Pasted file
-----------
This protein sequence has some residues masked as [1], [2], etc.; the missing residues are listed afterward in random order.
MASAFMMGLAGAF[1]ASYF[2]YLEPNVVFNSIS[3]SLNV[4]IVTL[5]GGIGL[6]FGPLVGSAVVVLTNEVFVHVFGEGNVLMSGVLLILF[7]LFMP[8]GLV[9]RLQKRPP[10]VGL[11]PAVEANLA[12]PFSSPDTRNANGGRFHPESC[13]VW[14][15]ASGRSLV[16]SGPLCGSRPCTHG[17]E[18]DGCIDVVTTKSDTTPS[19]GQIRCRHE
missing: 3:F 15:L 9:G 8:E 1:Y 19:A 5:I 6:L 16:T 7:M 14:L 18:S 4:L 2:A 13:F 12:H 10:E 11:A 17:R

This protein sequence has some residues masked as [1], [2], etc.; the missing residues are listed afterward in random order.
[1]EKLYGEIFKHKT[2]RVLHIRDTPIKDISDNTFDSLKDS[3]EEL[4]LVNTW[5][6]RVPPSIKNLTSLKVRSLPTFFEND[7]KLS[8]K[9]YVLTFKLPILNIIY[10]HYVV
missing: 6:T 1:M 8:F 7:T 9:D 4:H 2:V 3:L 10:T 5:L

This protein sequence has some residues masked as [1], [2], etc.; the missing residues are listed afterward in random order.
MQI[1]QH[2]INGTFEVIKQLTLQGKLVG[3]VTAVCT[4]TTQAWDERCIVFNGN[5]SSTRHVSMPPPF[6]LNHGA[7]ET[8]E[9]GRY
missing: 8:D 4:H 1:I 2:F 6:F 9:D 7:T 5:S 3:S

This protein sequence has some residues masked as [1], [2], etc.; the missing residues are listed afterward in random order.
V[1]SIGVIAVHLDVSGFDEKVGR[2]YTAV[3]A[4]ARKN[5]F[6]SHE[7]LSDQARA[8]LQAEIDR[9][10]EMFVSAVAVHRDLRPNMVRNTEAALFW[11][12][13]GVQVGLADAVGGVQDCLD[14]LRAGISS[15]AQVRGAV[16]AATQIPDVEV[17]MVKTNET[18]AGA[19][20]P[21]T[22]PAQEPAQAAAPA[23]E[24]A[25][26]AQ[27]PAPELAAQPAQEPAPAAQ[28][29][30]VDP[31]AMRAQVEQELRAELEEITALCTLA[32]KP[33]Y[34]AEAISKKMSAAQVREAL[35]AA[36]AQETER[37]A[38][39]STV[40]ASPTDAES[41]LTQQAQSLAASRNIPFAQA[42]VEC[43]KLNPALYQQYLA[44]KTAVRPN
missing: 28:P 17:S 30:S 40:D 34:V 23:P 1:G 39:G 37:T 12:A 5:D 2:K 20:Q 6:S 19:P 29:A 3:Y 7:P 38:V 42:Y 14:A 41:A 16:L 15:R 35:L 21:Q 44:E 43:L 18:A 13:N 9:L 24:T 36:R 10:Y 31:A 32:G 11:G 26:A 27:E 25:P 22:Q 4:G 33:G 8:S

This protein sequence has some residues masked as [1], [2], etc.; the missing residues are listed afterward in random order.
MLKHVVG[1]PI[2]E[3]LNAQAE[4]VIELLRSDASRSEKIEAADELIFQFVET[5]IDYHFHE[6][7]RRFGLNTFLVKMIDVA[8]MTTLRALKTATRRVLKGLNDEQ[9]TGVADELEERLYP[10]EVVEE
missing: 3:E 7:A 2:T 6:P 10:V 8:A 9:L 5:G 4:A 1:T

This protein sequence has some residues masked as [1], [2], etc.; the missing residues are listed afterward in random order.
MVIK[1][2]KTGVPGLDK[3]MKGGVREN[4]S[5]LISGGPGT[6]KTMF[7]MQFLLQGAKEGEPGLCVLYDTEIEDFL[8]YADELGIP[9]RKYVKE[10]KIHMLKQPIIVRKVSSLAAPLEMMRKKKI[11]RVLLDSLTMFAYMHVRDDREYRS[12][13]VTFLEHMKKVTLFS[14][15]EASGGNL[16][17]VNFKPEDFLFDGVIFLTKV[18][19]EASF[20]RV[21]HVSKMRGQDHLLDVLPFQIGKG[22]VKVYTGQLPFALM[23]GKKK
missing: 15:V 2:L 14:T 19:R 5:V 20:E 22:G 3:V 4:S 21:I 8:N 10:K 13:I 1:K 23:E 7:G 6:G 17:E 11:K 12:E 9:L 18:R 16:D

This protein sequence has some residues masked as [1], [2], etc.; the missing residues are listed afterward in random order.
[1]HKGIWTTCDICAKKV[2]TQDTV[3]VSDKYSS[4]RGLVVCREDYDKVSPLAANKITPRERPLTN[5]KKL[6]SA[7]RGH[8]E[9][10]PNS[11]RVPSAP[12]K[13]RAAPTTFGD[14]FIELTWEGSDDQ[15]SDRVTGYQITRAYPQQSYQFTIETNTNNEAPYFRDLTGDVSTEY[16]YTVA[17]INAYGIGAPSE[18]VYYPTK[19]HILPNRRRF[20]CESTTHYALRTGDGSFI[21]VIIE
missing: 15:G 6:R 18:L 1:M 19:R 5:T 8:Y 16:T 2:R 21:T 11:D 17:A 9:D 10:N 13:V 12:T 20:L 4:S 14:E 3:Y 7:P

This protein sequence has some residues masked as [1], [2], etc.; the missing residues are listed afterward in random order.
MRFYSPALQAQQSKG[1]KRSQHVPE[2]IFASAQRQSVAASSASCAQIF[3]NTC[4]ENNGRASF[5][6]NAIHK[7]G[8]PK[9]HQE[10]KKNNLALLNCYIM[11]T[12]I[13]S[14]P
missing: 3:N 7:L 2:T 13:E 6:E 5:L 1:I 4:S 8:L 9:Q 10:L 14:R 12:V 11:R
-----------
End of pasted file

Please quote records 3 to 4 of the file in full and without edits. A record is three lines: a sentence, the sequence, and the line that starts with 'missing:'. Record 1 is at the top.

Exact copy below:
This protein sequence has some residues masked as [1], [2], etc.; the missing residues are listed afterward in random order.
MQI[1]QH[2]INGTFEVIKQLTLQGKLVG[3]VTAVCT[4]TTQAWDERCIVFNGN[5]SSTRHVSMPPPF[6]LNHGA[7]ET[8]E[9]GRY
missing: 8:D 4:H 1:I 2:F 6:F 9:D 7:T 5:S 3:S

This protein sequence has some residues masked as [1], [2], etc.; the missing residues are listed afterward in random order.
V[1]SIGVIAVHLDVSGFDEKVGR[2]YTAV[3]A[4]ARKN[5]F[6]SHE[7]LSDQARA[8]LQAEIDR[9][10]EMFVSAVAVHRDLRPNMVRNTEAALFW[11][12][13]GVQVGLADAVGGVQDCLD[14]LRAGISS[15]AQVRGAV[16]AATQIPDVEV[17]MVKTNET[18]AGA[19][20]P[21]T[22]PAQEPAQAAAPA[23]E[24]A[25][26]AQ[27]PAPELAAQPAQEPAPAAQ[28][29][30]VDP[31]AMRAQVEQELRAELEEITALCTLA[32]KP[33]Y[34]AEAISKKMSAAQVREAL[35]AA[36]AQETER[37]A[38][39]STV[40]ASPTDAES[41]LTQQAQSLAASRNIPFAQA[42]VEC[43]KLNPALYQQYLA[44]KTAVRPN
missing: 28:P 17:S 30:S 40:D 34:V 23:P 1:G 39:G 37:T 12:A 5:D 2:K 20:Q 6:S 19:P 29:A 3:Y 7:P 38:V 42:Y 14:A 41:A 16:L 15:R 35:L 21:Q 44:E 43:L 18:A 13:N 9:L 24:T 36:R 10:Y 31:A 32:G 11:G 26:A 27:E 25:P 22:Q 4:G 33:G 8:S